mrsjay Wed 23-Oct-13 13:14:28

bella we all wing it lovey grin

and what kelly said just apologise to her and say this is how we are going to work it,

Beastofburden Wed 23-Oct-13 13:17:55

Nightmares do pass but have you tried a nice warm cup of Ovaltine at bedtime? it is soporific enough to put them out and as it is vaguely chocolatey it is not as blurgh as Horlicks. Children will (just about) believe it is Malteaser Flavour.

FoxMulder Wed 23-Oct-13 13:24:45

Oh I remember this from when I was a kid! I had a reward chart for staying in bed, but I would always wake up and sneak into mum & dad's bed under the pretence that I had 'had a nightmare'. It was always the same one too (that a witch was chasing me). I don't know why they never twigged. I think because they were too half asleep to send me back to bed grin

Not saying this is what you DD is doing, it just reminded me!

just say ""oooh there is a way you can get your sticker if you have a bad dream
..."

Give her an incentive and make it seem exciting

Rosa Wed 23-Oct-13 13:56:26

Try also a really soppy nice story before bed with flaps to open or asking her to use her imagination about being the princess in the story or the lucky girl that chooses the toy in the toy shop.
It helped my DD2 also we were sent a dream catcher from a friend in the USA I am sure it helped with the nightmares.

bella20092013 Thu 24-Oct-13 20:26:54

Thanks for the help guys! I felt much more reasonable this morning, DD woke twice with Spider nightmares, I settled her back in her bed which only took about 2 minutes each time, and she got her chocolate when her alarm went off in the morning smile

SuperiorCat Thu 24-Oct-13 20:33:46

Ok I am mean, but when I thought DD might be exaggerating her nightmares, then she could come in for a cuddle, but I stayed in bed and she had to take herself back off to bed and got rewarded for that.

Now when she genuinely does have a nightmare etc she still comes for a cuddle and still takes herself back off without needing me to settle her - obviously if she was distressed and needed me to settle her then I would, but if she doesn't then I don't.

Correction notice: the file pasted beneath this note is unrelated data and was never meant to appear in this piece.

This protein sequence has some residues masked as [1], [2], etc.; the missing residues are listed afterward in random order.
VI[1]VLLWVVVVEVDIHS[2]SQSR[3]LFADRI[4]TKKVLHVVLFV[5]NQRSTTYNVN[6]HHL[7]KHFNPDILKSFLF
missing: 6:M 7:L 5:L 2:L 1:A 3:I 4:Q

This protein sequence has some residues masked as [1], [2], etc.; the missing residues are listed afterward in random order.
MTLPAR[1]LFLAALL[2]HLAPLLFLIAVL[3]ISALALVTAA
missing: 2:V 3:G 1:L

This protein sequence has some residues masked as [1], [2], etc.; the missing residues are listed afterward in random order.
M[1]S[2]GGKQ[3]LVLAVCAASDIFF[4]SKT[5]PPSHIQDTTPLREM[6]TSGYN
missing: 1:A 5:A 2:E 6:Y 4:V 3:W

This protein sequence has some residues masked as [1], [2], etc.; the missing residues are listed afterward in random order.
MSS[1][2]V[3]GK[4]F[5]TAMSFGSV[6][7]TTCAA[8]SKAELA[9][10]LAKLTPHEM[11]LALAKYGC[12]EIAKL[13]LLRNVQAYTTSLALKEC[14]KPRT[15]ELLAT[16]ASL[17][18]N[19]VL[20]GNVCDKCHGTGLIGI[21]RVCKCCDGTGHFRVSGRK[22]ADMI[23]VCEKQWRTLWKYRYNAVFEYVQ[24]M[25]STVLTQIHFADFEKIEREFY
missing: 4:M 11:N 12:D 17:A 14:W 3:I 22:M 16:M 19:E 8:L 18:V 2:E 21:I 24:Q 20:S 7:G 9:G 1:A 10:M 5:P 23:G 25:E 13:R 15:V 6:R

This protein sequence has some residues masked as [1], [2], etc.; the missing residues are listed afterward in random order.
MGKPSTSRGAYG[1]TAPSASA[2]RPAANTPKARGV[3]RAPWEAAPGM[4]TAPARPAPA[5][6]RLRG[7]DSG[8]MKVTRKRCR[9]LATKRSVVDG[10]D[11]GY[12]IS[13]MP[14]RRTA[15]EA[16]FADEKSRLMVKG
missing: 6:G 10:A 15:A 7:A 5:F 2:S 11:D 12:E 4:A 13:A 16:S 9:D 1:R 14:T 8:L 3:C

I second the dream catcher. Works a treat with mine. Or "anti bad dream spray" (water. Touch of perfume. Sprayed in the room at bedtime).

morethanpotatoprints Thu 24-Oct-13 22:51:04

My dc have never been in our bed at all, what I would do is return her to her bed every time she wakes up and comes into your room.
I would keep rewards out of it all together.
I had lots of night mares as a child and its normal but very frightening for the poor things.
Comfort, and put back to own bed, imo.

morethanpotatoprints Thu 24-Oct-13 22:52:49

Sorry meant to add, id she thinks of it as rewarding good behaviour then she will associate nightmares as bad behaviour and won't seek the comfort she needs. I'm sure you'd rather comfort than have her lying awake scared.

NoComet Thu 24-Oct-13 23:13:18

DD1 said her dream catcher was broken, it caught mice dreams and let nasty ones through. Fortunately she isn't one for many bad dreams. Possibly because she's she has always refused to go to bed until quite late and then sleeps very easily.

DD2 went through a long phase of bad dreams and what helped most was telling her to tell herself a nice story, so she fell asleep riding the white horse on her poster or some thing similar.

Oh and banning the word tiger from ever being said near DD2 after 4pm.

NoComet Thu 24-Oct-13 23:14:47

mice dreams, no I don't want mice dreams, there should be enough poison down to prevent those.

bluebizzy Thu 24-Oct-13 23:32:56

I still nightmare (at 41) and always have nightmared if i get too hot at night. I still see spiders and things on/or at the bottom of the bed! And it seems as though my DD is going to be the same as me. You could check shes not getting too hot, could be a cause.